Traveling with a pet? TSA advises the best way to get through airport security

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The Transportation Security Administration (TSA) recently reminded travelers about the proper procedure for going through security checkpoints with pets.

The agency did so last week in a press release, noting small dogs and cats have been mistakenly put through X-ray scanners at airports in recent months.

A TSA spokesperson told FOX Business the agency has "seen an increase in the number of pets that have been placed and sent through the X-ray."

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Travelers queue up at the south security checkpoint at Denver International Airport as the Labor Day holiday approaches Aug. 30, 2022, in Denver.  (AP Photo/David Zalubowski / AP Newsroom)

"While it is relatively rare and the number of pets who have come through the X-ray in the last five months is in the single digits, it does expose the pet needlessly to the X-ray process," the spokesperson said. "And we have seen it more recently than in prior years."

Earlier in March, while a cat and its owner went through a checkpoint in Norfolk, Virginia, the feline was left in its carrier, and it went through the X-ray unit, according to a tweet from TSA spokesperson Lisa Farbstein. 

Fox News also reported about a dog that took an unintended trip through a Wisconsin airport’s X-ray machine. 

TIPS FOR HOLIDAY AIR TRAVEL FROM TSA

In another incident in New York in late November, a checked suitcase was found to have a cat hiding inside. The pets were OK in all instances.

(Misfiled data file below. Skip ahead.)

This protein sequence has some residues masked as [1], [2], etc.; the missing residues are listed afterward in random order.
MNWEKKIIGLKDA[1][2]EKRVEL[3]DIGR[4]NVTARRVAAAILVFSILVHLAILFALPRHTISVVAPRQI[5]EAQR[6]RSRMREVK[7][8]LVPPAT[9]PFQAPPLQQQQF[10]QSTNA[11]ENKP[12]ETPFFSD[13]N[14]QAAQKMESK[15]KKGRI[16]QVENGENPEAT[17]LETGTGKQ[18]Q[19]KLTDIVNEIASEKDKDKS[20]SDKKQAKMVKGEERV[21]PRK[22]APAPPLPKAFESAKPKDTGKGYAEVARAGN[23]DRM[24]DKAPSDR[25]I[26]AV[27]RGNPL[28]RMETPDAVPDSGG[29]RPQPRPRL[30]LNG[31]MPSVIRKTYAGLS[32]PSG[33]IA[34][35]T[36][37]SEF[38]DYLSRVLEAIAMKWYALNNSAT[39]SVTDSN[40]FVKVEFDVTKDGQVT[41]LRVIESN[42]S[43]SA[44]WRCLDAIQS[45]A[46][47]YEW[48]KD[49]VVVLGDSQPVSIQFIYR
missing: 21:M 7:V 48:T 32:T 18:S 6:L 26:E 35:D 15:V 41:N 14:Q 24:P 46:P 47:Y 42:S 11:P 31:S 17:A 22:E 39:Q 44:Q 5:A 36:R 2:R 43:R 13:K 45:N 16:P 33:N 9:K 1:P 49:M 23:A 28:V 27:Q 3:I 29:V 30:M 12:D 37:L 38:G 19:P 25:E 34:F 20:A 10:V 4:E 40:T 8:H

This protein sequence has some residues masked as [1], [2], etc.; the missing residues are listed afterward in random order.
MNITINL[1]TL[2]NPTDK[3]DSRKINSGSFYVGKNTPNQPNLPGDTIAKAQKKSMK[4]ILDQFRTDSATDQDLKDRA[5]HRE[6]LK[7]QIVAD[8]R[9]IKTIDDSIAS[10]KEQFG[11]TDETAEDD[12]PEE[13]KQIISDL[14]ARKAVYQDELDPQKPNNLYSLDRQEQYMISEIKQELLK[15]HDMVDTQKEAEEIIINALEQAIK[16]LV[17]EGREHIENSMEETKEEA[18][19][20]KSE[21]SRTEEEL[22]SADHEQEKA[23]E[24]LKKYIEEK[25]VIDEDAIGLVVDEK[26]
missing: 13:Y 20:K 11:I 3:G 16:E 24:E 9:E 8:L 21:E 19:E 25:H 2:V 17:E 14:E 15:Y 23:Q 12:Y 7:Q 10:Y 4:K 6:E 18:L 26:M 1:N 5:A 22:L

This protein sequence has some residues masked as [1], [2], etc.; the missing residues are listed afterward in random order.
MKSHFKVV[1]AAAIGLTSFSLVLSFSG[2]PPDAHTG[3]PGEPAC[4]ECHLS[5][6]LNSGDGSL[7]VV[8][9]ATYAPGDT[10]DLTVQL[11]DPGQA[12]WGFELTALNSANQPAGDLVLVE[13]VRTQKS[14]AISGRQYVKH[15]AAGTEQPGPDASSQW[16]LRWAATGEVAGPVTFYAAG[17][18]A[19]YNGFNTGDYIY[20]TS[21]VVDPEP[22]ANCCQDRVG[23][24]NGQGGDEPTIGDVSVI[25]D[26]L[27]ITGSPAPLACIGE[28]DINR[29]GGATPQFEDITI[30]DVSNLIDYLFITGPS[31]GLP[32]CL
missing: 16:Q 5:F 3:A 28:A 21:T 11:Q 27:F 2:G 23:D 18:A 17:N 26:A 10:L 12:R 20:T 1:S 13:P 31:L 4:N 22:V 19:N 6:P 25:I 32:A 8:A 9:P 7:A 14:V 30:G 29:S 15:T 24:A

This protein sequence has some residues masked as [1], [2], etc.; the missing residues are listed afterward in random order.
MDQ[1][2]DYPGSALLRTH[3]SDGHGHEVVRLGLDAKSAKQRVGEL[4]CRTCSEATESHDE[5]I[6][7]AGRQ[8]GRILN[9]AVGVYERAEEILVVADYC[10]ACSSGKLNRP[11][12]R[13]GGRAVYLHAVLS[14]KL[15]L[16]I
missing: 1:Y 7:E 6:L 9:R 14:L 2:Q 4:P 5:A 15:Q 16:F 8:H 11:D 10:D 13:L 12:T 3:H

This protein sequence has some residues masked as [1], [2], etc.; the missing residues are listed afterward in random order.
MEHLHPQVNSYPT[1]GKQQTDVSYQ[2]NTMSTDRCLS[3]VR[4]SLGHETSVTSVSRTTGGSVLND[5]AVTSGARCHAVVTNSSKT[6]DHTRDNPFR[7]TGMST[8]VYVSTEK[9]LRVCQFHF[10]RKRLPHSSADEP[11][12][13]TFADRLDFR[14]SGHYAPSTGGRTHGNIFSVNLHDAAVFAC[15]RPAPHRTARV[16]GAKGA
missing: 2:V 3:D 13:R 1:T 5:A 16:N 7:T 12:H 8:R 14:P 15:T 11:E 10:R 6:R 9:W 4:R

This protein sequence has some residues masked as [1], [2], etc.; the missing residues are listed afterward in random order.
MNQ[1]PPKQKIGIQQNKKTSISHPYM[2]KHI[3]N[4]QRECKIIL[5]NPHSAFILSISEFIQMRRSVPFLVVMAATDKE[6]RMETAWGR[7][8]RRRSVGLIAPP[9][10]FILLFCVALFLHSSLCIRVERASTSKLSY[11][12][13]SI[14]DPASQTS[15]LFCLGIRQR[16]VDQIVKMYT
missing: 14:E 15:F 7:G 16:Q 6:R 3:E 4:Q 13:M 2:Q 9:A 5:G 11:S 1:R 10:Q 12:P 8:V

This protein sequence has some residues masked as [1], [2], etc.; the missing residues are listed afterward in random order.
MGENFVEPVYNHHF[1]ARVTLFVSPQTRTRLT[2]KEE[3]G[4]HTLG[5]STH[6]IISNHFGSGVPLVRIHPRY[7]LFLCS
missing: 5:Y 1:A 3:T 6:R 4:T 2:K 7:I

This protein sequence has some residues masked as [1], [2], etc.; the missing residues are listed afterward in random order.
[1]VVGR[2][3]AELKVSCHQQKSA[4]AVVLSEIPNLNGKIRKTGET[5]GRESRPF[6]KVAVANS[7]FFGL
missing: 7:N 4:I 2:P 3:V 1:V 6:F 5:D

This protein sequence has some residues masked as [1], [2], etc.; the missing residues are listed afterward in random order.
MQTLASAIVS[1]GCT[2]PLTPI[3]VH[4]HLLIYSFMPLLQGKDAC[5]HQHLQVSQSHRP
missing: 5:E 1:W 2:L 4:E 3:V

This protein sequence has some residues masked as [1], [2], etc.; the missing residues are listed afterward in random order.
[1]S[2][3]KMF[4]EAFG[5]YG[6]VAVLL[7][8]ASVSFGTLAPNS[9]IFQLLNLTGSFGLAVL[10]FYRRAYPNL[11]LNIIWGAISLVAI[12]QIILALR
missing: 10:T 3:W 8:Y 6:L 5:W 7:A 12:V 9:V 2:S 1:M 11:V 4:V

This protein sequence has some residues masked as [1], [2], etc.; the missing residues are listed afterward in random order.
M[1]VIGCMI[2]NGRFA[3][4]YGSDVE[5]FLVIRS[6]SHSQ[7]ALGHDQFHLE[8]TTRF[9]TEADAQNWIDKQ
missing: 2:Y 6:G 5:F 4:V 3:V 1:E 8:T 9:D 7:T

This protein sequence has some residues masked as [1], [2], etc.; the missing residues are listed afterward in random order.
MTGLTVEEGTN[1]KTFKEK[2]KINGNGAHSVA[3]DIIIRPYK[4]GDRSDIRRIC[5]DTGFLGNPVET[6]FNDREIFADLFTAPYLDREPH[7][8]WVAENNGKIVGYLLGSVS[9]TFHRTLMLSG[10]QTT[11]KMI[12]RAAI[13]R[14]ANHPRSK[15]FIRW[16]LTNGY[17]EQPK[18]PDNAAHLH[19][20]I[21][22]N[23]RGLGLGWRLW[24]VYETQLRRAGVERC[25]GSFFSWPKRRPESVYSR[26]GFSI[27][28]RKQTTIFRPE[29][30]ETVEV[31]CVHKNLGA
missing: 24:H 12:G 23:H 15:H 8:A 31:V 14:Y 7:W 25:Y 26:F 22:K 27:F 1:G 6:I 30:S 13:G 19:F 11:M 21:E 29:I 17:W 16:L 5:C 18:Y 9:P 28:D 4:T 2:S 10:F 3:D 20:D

Just "prior to the beginning of the screen process," owners should withdraw their small, furry travel companion from its carrier, the TSA said in last week's press release. Then, while the carrier is being fed through the X-ray machine, they should either hold or take their furry friend via leash through the screening process. 

Travelers make their way through a TSA screening line at Orlando International Airport ahead of the July 4 holiday in Orlando, Fla., July 1, 2022. (Paul Hennessy/SOPA Images/LightRocket via Getty Images / Getty Images)

The owner’s hands will get swabbed for explosive residue, according to the TSA. The pet, upon the screening process's conclusion, should immediately be returned to its carrier.

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Another option available to people traveling with pets is a private screening, according to the TSA.

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